traci according to R. Scott Okamoto:

traci is easily one of the most recognizable and accomplished artists and educators in the API community in Los Angeles and beyond, but as anyone who knows her will point out, she is so much more than her accomplishments. Friends and colleagues would describe her as a visionary, a teacher, a bridge, a mentor, an activist, an organizer, an encourager, a muse, and an artist in every sense of the word. She is certainly all these things, and she has created a community that brings people together as learners, as audiences, and participants. Being a part of traci’s community is being connected to virtually every part of the Asian American experience. As a nerdy English professor at a ridiculously conservative university, I am connected, through traci, to musicians, poets, actors, and queer hip hop artists in the API community here in Los Angeles. I attend poetry, music and art nights on Tuesdays and spoken word shows throughout the year, all because traci makes them happen. Knowing traci, even knowing about traci, is being connected to the heart of the API community in Los Angeles.

Any one of her endeavors would make for a legacy to be proud of. As a founding member of the spoken word supergroup, Zero3, traci is a stunning writer and performer. As the director/creator of Tuesday Nights at the Café, traci is the brains, the organization, and the heart and soul of Los Angeles’ premier space for API artistic expression. As an educator working in the university setting as Artist-in-Residence for Pomona College’s Asian American Resource Center, or in the community working with middle school and high school students, traci is a muse, facilitating the creative process to people at all levels of development. And as a writer for many Asian American publications, a producer and actor for theater groups, or a blue wig-wearing performance artist at a Chinatown jam session, traci continually pushes the boundaries of art, expression, and identity. For everyone in the community, whether close friend or fan of her work, traci inspires us, challenges us, and brings us together with her art and her projects which are simply too numerous to list in this space.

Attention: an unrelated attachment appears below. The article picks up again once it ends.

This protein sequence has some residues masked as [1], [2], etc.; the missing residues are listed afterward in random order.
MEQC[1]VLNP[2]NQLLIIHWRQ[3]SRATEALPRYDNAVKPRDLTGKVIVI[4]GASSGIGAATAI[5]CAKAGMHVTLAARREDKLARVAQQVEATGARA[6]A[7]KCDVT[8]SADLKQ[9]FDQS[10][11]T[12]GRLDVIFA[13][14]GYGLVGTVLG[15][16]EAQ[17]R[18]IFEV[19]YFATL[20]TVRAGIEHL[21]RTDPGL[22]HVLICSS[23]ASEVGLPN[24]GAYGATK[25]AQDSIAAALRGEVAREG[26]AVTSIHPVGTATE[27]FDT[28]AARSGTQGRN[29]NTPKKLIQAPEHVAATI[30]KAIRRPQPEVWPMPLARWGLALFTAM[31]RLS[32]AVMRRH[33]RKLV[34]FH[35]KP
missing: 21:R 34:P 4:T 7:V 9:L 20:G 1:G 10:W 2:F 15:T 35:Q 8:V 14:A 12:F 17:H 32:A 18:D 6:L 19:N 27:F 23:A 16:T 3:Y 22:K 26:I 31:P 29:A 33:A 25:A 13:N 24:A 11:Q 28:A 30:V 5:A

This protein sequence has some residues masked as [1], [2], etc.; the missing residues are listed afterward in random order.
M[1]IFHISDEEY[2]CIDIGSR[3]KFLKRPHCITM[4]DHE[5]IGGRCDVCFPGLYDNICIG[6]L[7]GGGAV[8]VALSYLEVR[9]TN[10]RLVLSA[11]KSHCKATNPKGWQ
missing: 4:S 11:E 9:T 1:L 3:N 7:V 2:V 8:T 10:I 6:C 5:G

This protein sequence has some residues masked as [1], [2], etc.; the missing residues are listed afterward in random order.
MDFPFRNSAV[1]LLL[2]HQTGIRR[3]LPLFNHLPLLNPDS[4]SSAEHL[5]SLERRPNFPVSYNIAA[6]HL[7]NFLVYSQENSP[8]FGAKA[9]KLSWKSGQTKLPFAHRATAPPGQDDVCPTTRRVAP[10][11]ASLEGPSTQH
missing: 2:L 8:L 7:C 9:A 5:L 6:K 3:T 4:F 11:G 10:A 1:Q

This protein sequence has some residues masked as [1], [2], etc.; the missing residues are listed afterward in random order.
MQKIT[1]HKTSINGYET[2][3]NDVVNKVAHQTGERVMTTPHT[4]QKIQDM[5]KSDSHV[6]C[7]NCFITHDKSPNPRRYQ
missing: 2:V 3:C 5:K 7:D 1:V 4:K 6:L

And so we arrive at this latest project, which seems so intuitively right for traci: A collection of poems. In truth, all of traci’s work has poetry as its foundation. A keen eye for truth, nuance, the sublime, and the natural marks everything she does. And while the artist is never far removed from her art, here we have traci’s most personal work to date. The community which Traci has fostered and nurtured for so long, will now get an intimate glimpse into her life. I could not be happier for us all.

R. Scott Okamoto
Assistant Professor of English
Azusa Pacific University